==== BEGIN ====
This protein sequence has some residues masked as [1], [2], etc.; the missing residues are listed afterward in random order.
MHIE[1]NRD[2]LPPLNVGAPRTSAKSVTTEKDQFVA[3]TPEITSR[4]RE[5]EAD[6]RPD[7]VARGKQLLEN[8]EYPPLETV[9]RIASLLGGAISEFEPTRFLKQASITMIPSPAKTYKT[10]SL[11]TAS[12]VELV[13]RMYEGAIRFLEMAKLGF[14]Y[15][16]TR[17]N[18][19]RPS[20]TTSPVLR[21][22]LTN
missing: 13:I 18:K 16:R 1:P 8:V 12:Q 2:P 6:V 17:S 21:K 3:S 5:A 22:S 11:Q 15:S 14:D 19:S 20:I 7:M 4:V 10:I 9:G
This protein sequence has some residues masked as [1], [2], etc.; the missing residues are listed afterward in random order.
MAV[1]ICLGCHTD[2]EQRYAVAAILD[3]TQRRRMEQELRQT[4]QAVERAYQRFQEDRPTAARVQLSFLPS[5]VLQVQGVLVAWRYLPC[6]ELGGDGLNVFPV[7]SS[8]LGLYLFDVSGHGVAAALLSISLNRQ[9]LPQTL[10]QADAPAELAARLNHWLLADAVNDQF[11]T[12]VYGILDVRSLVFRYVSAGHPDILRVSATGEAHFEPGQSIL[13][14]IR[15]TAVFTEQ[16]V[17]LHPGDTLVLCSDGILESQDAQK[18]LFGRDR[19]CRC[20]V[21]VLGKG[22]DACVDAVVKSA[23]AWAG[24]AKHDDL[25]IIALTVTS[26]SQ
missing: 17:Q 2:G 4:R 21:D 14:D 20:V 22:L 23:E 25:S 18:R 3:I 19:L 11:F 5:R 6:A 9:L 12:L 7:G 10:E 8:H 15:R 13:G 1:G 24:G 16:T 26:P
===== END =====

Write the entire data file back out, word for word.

This protein sequence has some residues masked as [1], [2], etc.; the missing residues are listed afterward in random order.
MHIE[1]NRD[2]LPPLNVGAPRTSAKSVTTEKDQFVA[3]TPEITSR[4]RE[5]EAD[6]RPD[7]VARGKQLLEN[8]EYPPLETV[9]RIASLLGGAISEFEPTRFLKQASITMIPSPAKTYKT[10]SL[11]TAS[12]VELV[13]RMYEGAIRFLEMAKLGF[14]Y[15][16]TR[17]N[18][19]RPS[20]TTSPVLR[21][22]LTN
missing: 13:I 18:K 16:R 1:P 8:V 12:Q 2:P 6:V 17:S 21:K 3:S 5:A 22:S 11:Q 15:S 14:D 19:S 20:I 7:M 4:V 10:I 9:G
This protein sequence has some residues masked as [1], [2], etc.; the missing residues are listed afterward in random order.
MAV[1]ICLGCHTD[2]EQRYAVAAILD[3]TQRRRMEQELRQT[4]QAVERAYQRFQEDRPTAARVQLSFLPS[5]VLQVQGVLVAWRYLPC[6]ELGGDGLNVFPV[7]SS[8]LGLYLFDVSGHGVAAALLSISLNRQ[9]LPQTL[10]QADAPAELAARLNHWLLADAVNDQF[11]T[12]VYGILDVRSLVFRYVSAGHPDILRVSATGEAHFEPGQSIL[13][14]IR[15]TAVFTEQ[16]V[17]LHPGDTLVLCSDGILESQDAQK[18]LFGRDR[19]CRC[20]V[21]VLGKG[22]DACVDAVVKSA[23]AWAG[24]AKHDDL[25]IIALTVTS[26]SQ
missing: 17:Q 2:G 4:R 21:D 14:D 20:V 22:L 23:E 25:S 18:R 3:I 19:L 11:F 5:R 6:A 9:L 12:L 7:G 10:E 8:H 15:R 13:G 1:G 24:G 16:T 26:P